Open midday—11pm Mon—Wed; midday—midnight Thu—Sat; midday—10.30pm Sun
I reviewed this place a year ago when it was The Pelican and, honestly, not much has changed. The big white bird over the fireplace has gone but there are still distressed sofas to loll around in.
The pub sits on the corner of two streets so what feels like the pub side (with the bar) sits on All Saints Road. The dining area out back takes up the Tavistock Road side and is all wooden floors and art on the walls. Owner Alli is keen to source more of them, so local Leonardos should get in touch.
You’re just as likely to find some of the more familiar Portobello reprobates as you are some posh west London kids; it just depends which night you go. Certainly this year has seen some long-serving hedonists in attendance, which happily proves the dinner party set haven’t cleansed Ladbroke Grove of all its characters just yet. Come the weekend, when they often have a DJ, you’ll find the drinkers doing their bit for the pub industry.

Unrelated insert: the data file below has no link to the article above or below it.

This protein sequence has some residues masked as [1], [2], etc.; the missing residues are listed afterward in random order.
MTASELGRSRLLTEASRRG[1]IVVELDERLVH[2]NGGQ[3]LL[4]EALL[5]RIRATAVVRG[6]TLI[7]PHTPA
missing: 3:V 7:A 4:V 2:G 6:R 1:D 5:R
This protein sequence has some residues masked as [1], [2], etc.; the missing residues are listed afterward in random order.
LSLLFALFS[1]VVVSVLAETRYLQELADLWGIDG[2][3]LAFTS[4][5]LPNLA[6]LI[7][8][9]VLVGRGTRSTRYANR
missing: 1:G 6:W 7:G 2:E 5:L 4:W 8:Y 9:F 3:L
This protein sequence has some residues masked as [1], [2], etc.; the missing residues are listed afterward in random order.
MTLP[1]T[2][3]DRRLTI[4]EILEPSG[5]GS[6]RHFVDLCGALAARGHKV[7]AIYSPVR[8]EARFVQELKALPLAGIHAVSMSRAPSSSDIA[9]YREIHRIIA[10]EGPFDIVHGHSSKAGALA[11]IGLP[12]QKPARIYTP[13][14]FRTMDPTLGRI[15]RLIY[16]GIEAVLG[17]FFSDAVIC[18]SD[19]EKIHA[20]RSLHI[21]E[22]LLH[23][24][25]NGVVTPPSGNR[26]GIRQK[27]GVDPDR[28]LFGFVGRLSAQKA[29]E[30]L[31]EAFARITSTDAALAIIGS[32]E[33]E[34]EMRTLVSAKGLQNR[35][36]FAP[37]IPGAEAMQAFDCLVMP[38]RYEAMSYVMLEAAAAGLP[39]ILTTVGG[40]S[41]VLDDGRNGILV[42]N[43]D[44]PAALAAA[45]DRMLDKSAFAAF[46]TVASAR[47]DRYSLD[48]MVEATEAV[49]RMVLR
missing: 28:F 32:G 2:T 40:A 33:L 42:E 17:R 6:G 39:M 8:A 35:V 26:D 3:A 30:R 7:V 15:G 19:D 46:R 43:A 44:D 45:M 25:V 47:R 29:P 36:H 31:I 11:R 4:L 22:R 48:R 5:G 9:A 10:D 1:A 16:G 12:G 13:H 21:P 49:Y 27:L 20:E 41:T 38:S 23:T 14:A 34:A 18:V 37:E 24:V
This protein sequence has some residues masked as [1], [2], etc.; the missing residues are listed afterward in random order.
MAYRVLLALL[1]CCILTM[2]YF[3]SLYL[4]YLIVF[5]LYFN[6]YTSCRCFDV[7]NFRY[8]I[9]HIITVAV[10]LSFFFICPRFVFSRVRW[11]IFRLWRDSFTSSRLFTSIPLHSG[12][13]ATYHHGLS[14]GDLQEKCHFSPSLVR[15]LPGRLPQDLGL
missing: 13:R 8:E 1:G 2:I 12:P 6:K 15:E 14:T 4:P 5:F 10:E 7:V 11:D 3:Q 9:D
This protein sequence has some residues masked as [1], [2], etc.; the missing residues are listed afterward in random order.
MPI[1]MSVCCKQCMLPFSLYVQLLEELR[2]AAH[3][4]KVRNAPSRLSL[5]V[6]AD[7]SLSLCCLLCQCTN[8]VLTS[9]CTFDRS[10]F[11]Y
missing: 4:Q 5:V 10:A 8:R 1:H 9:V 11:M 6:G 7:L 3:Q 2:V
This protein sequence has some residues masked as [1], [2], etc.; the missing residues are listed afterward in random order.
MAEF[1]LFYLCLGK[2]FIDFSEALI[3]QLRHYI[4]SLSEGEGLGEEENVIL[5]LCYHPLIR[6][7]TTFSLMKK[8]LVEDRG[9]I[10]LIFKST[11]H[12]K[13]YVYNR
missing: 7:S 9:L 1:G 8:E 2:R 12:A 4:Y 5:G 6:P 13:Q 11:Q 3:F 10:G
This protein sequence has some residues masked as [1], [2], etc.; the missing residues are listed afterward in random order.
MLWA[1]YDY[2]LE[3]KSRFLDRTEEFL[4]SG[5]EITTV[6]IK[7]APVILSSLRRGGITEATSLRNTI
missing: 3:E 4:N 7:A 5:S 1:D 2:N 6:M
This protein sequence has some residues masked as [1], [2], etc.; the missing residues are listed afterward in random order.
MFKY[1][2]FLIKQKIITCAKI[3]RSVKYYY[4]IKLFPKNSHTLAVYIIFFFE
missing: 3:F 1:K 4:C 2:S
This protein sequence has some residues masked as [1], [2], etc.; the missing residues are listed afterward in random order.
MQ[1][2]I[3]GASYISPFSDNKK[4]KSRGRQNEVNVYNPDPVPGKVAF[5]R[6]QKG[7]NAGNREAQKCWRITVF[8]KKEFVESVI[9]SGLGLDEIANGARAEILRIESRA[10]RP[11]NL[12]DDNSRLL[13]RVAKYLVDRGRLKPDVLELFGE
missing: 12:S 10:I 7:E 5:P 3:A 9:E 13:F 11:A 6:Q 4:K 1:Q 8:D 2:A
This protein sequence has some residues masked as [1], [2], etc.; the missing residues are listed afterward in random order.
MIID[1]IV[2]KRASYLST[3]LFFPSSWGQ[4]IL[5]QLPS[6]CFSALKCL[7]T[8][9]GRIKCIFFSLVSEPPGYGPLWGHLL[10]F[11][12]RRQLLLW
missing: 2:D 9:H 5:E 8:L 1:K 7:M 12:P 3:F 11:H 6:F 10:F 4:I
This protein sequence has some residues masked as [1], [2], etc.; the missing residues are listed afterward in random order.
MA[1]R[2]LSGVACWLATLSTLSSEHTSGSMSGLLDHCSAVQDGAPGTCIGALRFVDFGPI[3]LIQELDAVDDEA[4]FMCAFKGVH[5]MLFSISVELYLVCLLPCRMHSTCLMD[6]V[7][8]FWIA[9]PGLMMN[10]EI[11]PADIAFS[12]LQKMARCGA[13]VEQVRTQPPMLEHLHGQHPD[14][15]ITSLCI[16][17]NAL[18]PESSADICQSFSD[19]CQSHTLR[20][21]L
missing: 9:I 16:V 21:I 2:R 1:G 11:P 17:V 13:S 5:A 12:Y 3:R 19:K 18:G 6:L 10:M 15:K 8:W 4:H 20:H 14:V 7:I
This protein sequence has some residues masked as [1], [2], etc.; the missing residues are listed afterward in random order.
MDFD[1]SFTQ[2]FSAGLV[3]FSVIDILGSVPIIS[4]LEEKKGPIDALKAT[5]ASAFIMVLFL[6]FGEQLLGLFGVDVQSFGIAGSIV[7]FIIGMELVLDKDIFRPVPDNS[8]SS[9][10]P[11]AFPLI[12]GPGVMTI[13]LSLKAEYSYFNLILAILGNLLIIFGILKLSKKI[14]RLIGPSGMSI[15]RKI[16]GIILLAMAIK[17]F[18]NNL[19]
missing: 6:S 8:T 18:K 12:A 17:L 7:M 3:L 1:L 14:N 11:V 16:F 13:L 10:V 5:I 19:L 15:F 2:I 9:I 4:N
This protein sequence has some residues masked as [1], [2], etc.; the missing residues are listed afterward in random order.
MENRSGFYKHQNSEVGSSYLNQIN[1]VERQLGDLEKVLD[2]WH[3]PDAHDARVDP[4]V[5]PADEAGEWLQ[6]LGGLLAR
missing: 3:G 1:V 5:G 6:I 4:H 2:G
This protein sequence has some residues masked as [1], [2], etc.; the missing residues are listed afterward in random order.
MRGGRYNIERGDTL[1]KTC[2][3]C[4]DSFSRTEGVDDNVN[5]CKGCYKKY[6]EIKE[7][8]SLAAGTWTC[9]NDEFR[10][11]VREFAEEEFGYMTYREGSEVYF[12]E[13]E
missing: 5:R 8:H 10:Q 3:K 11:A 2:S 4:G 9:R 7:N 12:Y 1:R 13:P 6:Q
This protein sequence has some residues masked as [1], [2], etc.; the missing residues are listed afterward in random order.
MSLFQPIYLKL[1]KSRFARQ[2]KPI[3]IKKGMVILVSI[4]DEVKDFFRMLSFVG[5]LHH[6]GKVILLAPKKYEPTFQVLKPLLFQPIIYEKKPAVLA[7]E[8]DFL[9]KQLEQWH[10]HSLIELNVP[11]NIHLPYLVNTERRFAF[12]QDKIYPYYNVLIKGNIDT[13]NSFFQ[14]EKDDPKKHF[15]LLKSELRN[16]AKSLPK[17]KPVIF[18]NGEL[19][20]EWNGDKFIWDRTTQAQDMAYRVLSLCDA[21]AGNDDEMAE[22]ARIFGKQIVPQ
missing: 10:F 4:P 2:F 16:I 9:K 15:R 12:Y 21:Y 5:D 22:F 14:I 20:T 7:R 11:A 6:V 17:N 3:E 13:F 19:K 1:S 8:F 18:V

Alli, the owner, delighted me with her uneasiness about the pig’s head that had been boiling in her kitchen all day; that was enough to make me order it. Truth be told, the brawn (£6.50)—which turned up as a terrine—was bland. The companion apple sauce was too tart, but the arran mustard relish saved the dish, with big vinegary mustard seeds adding some much-needed flavour.
Crab on toast (£7.50) was a much better choice, gently spiced and fulfilling. The gluttons amongst you will want to order the pork chop (£14), which is as big as your face. Stealing the show was the accompanying black pudding, which is battered and oozes apple sauce when you spear it. Its unhealthy nature was inversely proportional to the pleasure it brought. Chicken and mushroom pie (£13) arrived all cute in its own little tin tray and with a sexy gravy under the light pastry. It was the kind of dish that would make you feel loved on a moody Tuesday.
We thought a shared chocolate pot (£5.50) would be a delicate way to finish as we were full. We were wrong. It was a generous Kilner jar of what tasted like gooey Terry’s Chocolate Orange, complete with brownie pieces. It was a devilish dessert—every time we thought we were done, we had room for just a bit more. My only regret about the chow was wishing I’d tried some of their bar snacks, such as kedgeree scotch egg.
The bar features some beers you’ll find everywhere and a few of the more interesting newcomers like Portobello and Brewdog. We had some Tempranillo with the grub that was very decent and with a multitude of bottles behind the bar staff, there’s every likelihood you’ll find something to suit your mood.